Customer experience is about so much more than call-center scripts or proper protocol around customer complaints. The best companies, the ones we know as customer experience leaders, adopt a customer focused view to everything. They instill the values that matter, not just the process.
Large organizations however are big beasts. Silos make understanding the customer journey that much harder. Here are five ways to encourage your organization to become more focused on what matters – the customer.
1. Share the best stuff!
Too often, the worst case scenarios are all we hear about when it comes to showcasing customer experience. Companies like Rackspace, however, have learned to highlight when something wonderful happens. Their fanatical recognition of customer service reps who go above and beyond is a crazy example of getting it right. What if your company spread the news about great experiences just as much as bad ones? Everyone throughout the organization can learn from those positive moments.
2. Get to the root cause.
Customercentric culture is all about being proactive. If customers are complaining about the same issue over and over again, it’s time to figure out what’s really going on. Sprint made a point of doing this and ended up saving billions – that’s with a B! – by proactively addressing the issues causing complaints. Don’t let complacency win. Don’t allow “that’s how it’s done” to be an acceptable answer. It’s simply not.
3. Deputize your ambassadors.
With meetings and department responsibilities and urgent deadlines, it’s not terribly surprising when organizations go days or even weeks without really considering their customer’s experience. I’ve witnessed how taking one person from each department and asking them to serve as true ambassadors for the customer can make a big difference. Holding monthly lunch and learns for these special ambassadors can keep them fresh and dedicated. Rotating the responsibility can help you get many people involved. Asking your best people to serve in this way can have a huge impact on the rest of the organization.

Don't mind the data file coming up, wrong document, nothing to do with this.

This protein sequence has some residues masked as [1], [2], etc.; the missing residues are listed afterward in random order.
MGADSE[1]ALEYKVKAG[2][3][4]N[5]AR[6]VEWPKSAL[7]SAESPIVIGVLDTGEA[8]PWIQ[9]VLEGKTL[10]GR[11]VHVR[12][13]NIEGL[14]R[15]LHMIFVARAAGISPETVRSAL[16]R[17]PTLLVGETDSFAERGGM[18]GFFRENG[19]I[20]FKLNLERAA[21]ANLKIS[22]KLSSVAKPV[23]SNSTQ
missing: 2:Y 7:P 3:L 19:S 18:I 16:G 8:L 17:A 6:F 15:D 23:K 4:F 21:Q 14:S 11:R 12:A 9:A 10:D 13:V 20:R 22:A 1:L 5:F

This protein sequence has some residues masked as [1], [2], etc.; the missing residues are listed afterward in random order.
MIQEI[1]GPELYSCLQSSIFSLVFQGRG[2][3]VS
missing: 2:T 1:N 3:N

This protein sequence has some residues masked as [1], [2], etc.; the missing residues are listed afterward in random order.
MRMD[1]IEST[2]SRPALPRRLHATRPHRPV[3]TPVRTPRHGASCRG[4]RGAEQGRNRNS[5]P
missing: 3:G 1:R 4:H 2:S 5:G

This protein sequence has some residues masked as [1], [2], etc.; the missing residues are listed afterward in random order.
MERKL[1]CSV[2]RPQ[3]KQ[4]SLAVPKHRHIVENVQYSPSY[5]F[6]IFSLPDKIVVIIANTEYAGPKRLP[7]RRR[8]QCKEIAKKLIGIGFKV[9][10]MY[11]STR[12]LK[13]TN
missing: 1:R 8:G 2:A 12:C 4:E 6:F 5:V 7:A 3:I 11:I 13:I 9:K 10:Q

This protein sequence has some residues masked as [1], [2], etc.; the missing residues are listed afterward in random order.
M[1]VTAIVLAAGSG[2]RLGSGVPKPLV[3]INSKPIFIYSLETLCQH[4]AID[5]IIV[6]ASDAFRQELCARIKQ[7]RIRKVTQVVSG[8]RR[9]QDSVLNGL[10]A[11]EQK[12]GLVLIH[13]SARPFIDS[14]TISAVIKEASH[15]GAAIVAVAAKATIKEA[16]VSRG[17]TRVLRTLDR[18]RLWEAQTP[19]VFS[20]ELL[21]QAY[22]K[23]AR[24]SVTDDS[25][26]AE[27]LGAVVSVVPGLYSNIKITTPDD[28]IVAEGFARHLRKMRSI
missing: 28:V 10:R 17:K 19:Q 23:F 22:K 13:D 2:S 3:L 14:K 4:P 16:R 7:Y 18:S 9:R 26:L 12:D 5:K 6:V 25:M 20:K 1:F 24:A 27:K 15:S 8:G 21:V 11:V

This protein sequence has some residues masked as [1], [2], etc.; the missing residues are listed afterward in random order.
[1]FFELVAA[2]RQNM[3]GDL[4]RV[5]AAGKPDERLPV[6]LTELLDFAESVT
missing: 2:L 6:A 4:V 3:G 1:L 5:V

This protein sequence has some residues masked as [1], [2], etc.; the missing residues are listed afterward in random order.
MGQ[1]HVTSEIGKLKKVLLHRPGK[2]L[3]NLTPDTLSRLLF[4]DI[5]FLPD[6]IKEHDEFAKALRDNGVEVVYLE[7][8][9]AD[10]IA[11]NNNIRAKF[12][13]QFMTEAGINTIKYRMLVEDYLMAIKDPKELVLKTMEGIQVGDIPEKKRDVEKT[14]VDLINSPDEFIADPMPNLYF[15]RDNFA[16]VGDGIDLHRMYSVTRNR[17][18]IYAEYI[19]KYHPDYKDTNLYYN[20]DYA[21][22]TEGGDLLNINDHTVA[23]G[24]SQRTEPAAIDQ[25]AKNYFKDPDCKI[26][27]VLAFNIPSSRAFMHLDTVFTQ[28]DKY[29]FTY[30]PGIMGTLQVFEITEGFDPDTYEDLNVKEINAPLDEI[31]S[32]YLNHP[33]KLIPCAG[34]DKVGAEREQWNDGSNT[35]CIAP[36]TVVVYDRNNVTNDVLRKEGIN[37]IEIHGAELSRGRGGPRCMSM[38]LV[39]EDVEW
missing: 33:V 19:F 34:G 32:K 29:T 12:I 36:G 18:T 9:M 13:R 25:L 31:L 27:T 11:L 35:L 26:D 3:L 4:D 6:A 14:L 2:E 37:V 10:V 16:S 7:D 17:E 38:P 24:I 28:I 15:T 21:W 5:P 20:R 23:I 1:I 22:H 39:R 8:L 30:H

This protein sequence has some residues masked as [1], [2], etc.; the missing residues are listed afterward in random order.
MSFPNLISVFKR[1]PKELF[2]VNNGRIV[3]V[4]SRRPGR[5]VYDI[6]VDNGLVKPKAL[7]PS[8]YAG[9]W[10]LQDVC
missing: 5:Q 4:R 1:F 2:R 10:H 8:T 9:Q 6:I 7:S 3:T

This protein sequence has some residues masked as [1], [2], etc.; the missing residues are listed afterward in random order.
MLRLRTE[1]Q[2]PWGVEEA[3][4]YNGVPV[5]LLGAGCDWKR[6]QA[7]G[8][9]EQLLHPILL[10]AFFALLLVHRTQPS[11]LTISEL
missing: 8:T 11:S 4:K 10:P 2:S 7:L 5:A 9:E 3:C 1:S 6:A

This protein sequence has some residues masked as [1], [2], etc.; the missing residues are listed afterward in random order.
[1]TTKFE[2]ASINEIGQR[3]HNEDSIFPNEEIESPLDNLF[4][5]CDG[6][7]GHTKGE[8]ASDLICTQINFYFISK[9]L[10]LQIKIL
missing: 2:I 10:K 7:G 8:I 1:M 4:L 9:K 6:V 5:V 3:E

4. Communicate in shareable ways.
Creating a customer-centric organization from the inside out requires serious word-of-mouth messaging. Help your people who don’t interact with customers understand what that is like. AT&T created an internal tribe of employees who were asked to share information only when they felt it was appropriate for their personal networks. This led to more sharing beyond what the brand alone could do. Creating bite size pieces of content about your customer experience helps everyone – inside and outside of your organization – understand what experience you’d like to create.
5. Lead by listening.
Leaders of any organization should be interacting with their customer experience on some level every day. The CEO and executives should listen to the call center, walk through a digital experience or roam the floor of a store to really experience what customers do everyday. If leaders do this, they are much more likely to understand the issues and correct them quickly. It’s one thing to hear customers are complaining about something, it’s another to stand there and hear the complaint directly.
How can you get your organization to deliver an exceptional customer experience?